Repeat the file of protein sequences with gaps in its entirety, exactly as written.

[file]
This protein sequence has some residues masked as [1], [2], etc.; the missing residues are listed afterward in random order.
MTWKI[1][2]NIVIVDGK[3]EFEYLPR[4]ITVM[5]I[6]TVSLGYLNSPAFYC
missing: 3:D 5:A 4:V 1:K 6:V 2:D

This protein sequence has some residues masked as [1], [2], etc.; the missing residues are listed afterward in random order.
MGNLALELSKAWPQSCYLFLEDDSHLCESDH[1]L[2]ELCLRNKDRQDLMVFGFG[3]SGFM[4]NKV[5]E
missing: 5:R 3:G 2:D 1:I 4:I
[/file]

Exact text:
This protein sequence has some residues masked as [1], [2], etc.; the missing residues are listed afterward in random order.
MTWKI[1][2]NIVIVDGK[3]EFEYLPR[4]ITVM[5]I[6]TVSLGYLNSPAFYC
missing: 3:D 5:A 4:V 1:K 6:V 2:D

This protein sequence has some residues masked as [1], [2], etc.; the missing residues are listed afterward in random order.
MGNLALELSKAWPQSCYLFLEDDSHLCESDH[1]L[2]ELCLRNKDRQDLMVFGFG[3]SGFM[4]NKV[5]E
missing: 5:R 3:G 2:D 1:I 4:I